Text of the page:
The Blue Zones refer to the five places in the world where people live the longest and healthiest lives. Each geographic area is associated with lower rates of chronic disease, as well as home to a high number of centenarians (people who are 100 years or older).
Although located in different countries, journalist Dan Buettner discovered each zone shares similar traits when it comes to diet, exercise and lifestyle. In the Netflix documentary Watch to Live 100: Secrets of the Blue Zones, Buettner travels to each location to observe the behaviours contributing to such vitality and longevity.
Below we breakdown the key takeaways and tips—although it’s certainly worth a watch the next time you’re looking for a series!
Where are the Blue Zones?
For over 20 years, Buettner and his team of researchers have been studying the following five communities:
Ikaria, Greece: A tiny island in the Aegean Sea with mountainous terrain and seaside villages.
Loma Linda, California: A community of over 9,000 Seventh-day Adventists, residing in a small city in San Bernardino County.
Sardinia, Italy: The second largest Italian island (after Sicily), peppered with hidden beaches and rocky coastline.
Okinawa, Japan: A group of more than 160 islands surrounded by cerulean waters with a subtropical climate.
Nicoya, Costa Rica: An unspoiled peninsula on the Pacific coast of Costa Rica, known for its surf breaks and sandy beaches.
5 ways to live like the Blue Zones
Although relocating to a remote island sounds quite dreamy, the key to good health and longevity lies within the lifestyle habits of the Blue Zones, rather than the locations themselves. Here are the top five shared traits that you can easily try no matter where you live.
Embrace a (mostly) plant-based diet
Wholegrains and beans dominate meals within the Blue Zones, combined with seasonal fruits and vegetables. Across all five zones, plant-based foods make up 95% of their diet on average. That’s not to say meat is omitted completely, with pork, chicken and lamb consumed in some areas in small amounts.
Move often, every day
Buettner’s team observed that people within the Blue Zones were nudged to move approximately every 20 minutes. These movements were not necessarily exercise but natural, everyday motions from things like gardening, kneading bread, operating tools, dancing and walking.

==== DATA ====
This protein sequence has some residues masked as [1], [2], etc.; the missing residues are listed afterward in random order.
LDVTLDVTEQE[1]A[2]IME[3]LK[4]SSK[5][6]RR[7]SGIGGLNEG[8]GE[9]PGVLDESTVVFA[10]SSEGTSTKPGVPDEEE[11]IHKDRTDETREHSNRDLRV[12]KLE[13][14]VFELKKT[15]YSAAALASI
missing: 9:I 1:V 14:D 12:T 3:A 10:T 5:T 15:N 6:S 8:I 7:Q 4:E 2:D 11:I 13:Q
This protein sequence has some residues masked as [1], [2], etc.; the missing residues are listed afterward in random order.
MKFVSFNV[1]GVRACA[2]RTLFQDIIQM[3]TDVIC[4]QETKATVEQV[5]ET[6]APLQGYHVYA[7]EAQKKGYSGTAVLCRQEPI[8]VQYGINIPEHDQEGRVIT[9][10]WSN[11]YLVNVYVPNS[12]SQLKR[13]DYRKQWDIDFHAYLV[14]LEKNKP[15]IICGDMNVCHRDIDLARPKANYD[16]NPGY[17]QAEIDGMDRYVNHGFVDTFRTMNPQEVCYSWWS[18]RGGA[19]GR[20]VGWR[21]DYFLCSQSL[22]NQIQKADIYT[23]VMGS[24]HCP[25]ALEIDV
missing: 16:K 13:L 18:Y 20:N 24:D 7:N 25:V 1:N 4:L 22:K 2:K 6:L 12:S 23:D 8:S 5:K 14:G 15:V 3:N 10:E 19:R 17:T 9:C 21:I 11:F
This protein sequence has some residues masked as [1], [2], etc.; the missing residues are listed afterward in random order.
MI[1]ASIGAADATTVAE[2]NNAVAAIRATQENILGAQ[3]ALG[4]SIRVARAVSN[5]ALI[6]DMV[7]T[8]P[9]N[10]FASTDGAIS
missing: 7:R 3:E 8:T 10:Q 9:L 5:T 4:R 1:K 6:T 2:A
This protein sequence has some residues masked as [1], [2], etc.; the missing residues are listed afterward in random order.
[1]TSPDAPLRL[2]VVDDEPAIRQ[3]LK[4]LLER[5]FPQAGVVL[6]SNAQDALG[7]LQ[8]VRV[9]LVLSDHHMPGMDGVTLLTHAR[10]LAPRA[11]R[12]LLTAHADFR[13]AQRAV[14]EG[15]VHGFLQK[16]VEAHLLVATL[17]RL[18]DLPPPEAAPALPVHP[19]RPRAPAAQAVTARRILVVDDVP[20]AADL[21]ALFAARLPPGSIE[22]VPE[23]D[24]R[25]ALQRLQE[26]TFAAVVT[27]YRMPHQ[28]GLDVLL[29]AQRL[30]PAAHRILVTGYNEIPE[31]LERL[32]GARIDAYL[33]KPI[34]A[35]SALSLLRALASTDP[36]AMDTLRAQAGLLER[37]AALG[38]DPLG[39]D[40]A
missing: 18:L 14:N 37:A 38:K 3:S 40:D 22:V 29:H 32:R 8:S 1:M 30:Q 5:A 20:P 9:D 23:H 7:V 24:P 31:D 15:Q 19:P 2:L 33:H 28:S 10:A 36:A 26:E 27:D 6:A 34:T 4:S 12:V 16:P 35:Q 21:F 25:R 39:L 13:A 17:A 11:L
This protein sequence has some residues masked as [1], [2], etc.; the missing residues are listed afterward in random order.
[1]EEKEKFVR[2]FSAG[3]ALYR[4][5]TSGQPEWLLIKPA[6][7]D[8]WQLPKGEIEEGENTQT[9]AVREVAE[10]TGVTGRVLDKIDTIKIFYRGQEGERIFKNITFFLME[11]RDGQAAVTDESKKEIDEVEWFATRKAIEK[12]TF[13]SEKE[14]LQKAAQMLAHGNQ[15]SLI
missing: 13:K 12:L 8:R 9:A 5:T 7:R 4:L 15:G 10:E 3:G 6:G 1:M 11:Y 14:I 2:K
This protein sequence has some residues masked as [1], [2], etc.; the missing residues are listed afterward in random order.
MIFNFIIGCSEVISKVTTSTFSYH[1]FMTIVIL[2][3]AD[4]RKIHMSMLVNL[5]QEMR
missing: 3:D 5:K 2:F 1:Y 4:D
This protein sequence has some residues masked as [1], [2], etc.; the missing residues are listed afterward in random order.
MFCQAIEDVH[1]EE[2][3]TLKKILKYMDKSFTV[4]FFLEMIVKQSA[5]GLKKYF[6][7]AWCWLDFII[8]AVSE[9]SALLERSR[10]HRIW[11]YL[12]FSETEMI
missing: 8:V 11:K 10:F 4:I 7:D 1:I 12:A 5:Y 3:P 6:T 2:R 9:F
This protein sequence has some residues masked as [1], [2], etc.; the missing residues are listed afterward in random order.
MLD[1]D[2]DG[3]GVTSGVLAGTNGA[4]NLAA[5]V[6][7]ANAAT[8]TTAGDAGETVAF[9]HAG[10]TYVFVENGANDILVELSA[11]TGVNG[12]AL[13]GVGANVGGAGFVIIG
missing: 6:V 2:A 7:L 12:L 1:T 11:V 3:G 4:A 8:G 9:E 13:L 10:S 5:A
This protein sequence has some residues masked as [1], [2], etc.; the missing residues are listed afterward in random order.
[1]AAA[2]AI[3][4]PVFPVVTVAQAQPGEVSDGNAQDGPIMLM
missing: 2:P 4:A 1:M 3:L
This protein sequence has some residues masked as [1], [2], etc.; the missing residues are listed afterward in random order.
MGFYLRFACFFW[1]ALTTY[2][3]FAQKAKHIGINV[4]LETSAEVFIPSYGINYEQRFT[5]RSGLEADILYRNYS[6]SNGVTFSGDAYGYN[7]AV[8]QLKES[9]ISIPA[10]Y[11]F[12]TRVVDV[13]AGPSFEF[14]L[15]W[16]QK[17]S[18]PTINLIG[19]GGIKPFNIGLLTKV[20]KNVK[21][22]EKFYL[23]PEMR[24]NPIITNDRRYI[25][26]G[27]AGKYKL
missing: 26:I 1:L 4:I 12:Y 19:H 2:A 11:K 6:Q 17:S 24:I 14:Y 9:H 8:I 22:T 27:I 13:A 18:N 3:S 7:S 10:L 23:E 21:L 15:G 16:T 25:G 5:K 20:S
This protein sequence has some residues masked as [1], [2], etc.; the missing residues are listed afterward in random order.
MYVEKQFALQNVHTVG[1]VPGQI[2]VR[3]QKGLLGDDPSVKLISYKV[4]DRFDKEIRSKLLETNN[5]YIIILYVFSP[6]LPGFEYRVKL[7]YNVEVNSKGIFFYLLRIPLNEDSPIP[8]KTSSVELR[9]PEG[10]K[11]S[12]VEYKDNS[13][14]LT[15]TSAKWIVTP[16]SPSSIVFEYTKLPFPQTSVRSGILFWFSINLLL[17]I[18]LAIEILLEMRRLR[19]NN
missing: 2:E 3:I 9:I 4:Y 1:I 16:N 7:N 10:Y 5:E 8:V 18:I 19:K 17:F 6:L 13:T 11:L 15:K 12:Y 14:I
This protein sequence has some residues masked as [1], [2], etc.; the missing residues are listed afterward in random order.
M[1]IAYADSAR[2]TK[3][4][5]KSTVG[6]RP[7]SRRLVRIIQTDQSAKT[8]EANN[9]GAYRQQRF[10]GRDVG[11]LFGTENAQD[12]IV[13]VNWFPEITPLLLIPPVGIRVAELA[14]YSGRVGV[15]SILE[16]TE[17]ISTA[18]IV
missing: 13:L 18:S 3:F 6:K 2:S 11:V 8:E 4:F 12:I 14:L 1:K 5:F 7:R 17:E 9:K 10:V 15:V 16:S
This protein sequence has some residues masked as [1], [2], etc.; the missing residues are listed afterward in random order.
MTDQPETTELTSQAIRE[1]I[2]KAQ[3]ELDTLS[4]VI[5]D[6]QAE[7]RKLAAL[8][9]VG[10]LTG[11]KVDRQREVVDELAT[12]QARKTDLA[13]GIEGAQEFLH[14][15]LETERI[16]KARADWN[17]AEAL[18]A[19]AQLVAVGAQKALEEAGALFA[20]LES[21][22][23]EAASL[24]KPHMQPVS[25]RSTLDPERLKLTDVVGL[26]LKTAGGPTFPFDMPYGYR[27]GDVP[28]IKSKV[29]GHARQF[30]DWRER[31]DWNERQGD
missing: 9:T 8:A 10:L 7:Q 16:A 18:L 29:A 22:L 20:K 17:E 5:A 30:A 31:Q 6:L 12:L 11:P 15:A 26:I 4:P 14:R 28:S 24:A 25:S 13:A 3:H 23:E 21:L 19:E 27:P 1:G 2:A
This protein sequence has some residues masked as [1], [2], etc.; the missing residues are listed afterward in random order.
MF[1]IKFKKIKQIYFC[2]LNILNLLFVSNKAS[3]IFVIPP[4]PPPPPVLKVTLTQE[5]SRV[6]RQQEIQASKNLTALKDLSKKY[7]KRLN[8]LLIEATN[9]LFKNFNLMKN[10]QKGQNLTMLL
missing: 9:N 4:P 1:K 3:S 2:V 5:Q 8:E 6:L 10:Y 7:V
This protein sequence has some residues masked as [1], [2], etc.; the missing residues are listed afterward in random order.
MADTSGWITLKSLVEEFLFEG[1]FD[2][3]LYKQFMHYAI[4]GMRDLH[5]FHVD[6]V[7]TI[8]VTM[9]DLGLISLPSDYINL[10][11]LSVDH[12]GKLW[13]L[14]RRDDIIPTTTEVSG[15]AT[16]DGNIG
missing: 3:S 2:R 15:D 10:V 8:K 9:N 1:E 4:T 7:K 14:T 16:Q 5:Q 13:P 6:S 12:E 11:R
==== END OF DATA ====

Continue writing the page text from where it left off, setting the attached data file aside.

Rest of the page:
Outside of the Blue Zones, physical activity has been shown to improve mortality. In a study of over 60,000 people, those who did 150 minutes of moderate-intensity exercise a week, compared to those who did none, had a 20% lower mortality rate.
With the exception of the Adventists in California, people in Blue Zones drink moderately—up to one drink daily for women and two for men. Importantly, wine is often the drink of choice and consumed with friends over food rather than consumed in excess. Sardinians are particularly known for their robust regional red wine called Cannonau, which has two to three times the level flavonoids (a source of antioxidants) as other wines.
Approximately one in three Australian adults aren’t getting the minimum recommended amount of seven hours of sleep a night. Meanwhile, people in the Blue Zones rise with sun and sleep with the night, reaching 7-9 hours regularly. In Ikaria and Sardinia, daytime napping is also common and there is evidence to suggest a short nap can boost brain health.
Make time for community
Keeping socially connected was another shared commonality among all the Blue Zones. In Ikaria, Sardinia and Nicoya, people frequently stop to chat to neighbours as they pass by and often connect with friends at daily happy hours. Roughly half of Okinawans also belong to a ‘moai’—a group of individuals who meet weekly or more to share hobbies, interests and support each other. Considering research has linked loneliness and social isolation to a variety of health and mental conditions, there are plenty of positives to staying connected.